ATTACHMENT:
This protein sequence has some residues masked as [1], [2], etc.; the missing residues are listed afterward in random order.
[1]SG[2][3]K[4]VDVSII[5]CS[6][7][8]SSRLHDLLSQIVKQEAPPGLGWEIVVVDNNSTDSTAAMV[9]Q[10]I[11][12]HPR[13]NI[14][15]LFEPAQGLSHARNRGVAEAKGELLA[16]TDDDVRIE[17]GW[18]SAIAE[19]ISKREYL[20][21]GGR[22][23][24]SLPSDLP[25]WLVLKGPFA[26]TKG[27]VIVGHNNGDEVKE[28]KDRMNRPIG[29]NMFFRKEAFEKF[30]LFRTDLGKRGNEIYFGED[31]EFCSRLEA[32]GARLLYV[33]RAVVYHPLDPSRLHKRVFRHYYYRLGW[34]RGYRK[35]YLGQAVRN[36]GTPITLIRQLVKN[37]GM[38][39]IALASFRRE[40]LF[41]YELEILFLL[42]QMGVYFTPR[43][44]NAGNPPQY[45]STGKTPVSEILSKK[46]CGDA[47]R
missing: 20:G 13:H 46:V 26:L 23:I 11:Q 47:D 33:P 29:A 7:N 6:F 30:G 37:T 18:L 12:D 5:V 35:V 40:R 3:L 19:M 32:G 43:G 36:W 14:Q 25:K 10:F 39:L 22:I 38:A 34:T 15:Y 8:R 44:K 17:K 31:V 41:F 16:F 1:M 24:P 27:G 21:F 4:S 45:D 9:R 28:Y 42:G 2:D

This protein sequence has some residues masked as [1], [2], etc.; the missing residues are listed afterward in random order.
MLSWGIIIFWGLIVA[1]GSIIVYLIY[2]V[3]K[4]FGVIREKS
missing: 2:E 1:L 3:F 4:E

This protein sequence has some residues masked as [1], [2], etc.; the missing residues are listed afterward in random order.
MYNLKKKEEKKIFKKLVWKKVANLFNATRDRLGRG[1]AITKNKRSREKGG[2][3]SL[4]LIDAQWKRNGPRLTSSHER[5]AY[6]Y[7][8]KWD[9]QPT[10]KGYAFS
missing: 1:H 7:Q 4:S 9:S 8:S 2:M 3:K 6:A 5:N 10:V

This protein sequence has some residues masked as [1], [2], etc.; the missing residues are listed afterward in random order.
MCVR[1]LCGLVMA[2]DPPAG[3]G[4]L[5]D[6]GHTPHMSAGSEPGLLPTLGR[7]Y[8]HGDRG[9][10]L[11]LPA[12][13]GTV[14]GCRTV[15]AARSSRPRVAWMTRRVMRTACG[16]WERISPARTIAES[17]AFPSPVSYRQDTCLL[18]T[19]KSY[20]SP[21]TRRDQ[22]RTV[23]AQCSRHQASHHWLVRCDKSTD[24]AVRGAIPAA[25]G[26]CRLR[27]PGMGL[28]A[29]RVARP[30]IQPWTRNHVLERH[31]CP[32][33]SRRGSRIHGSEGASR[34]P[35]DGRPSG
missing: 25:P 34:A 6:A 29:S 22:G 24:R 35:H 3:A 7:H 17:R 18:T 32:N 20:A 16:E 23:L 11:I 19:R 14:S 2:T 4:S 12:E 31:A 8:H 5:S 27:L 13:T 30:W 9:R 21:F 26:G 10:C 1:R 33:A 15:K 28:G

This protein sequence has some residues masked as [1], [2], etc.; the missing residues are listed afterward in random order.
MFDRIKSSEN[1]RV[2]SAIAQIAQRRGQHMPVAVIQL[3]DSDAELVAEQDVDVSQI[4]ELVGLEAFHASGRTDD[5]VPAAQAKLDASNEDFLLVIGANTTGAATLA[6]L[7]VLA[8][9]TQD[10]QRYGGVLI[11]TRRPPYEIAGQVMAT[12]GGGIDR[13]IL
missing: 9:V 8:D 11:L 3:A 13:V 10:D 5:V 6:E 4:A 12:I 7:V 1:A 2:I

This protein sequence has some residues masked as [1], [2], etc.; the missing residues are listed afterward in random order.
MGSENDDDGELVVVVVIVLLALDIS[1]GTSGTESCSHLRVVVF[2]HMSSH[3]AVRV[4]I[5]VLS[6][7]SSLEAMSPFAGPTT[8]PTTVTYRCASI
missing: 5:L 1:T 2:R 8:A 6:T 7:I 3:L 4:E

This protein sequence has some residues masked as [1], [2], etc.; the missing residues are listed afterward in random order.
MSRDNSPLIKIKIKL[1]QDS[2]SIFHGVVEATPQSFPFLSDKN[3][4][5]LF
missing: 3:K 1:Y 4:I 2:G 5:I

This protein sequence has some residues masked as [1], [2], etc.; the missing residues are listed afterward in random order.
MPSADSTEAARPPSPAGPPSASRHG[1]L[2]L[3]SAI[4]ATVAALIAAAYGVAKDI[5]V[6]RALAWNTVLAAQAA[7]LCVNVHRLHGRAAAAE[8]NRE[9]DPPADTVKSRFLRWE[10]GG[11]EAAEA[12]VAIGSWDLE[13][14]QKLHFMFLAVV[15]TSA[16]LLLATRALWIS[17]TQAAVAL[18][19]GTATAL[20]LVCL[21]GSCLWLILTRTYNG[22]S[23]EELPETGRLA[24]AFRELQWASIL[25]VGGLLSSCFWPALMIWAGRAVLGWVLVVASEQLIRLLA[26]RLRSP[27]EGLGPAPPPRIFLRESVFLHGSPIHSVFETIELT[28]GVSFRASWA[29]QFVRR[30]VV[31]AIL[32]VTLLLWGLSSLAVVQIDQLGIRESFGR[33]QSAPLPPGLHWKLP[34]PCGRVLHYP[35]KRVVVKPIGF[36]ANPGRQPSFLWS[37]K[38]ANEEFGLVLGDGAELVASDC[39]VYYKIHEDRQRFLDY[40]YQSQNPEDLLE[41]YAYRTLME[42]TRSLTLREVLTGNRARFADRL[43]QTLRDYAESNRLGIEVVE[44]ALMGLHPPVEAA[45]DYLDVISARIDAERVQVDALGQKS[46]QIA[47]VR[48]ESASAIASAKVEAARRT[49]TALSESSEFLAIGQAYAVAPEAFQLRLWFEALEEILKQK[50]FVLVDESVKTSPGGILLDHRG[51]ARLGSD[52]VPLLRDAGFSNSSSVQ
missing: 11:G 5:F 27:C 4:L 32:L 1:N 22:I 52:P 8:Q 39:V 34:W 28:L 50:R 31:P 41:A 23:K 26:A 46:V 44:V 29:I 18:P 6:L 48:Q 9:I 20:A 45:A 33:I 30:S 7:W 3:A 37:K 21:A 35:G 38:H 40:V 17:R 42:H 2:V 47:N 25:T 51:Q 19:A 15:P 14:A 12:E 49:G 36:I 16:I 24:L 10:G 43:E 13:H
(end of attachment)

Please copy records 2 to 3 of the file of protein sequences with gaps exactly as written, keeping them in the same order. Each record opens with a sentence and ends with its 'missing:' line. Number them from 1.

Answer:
This protein sequence has some residues masked as [1], [2], etc.; the missing residues are listed afterward in random order.
MLSWGIIIFWGLIVA[1]GSIIVYLIY[2]V[3]K[4]FGVIREKS
missing: 2:E 1:L 3:F 4:E

This protein sequence has some residues masked as [1], [2], etc.; the missing residues are listed afterward in random order.
MYNLKKKEEKKIFKKLVWKKVANLFNATRDRLGRG[1]AITKNKRSREKGG[2][3]SL[4]LIDAQWKRNGPRLTSSHER[5]AY[6]Y[7][8]KWD[9]QPT[10]KGYAFS
missing: 1:H 7:Q 4:S 9:S 8:S 2:M 3:K 6:A 5:N 10:V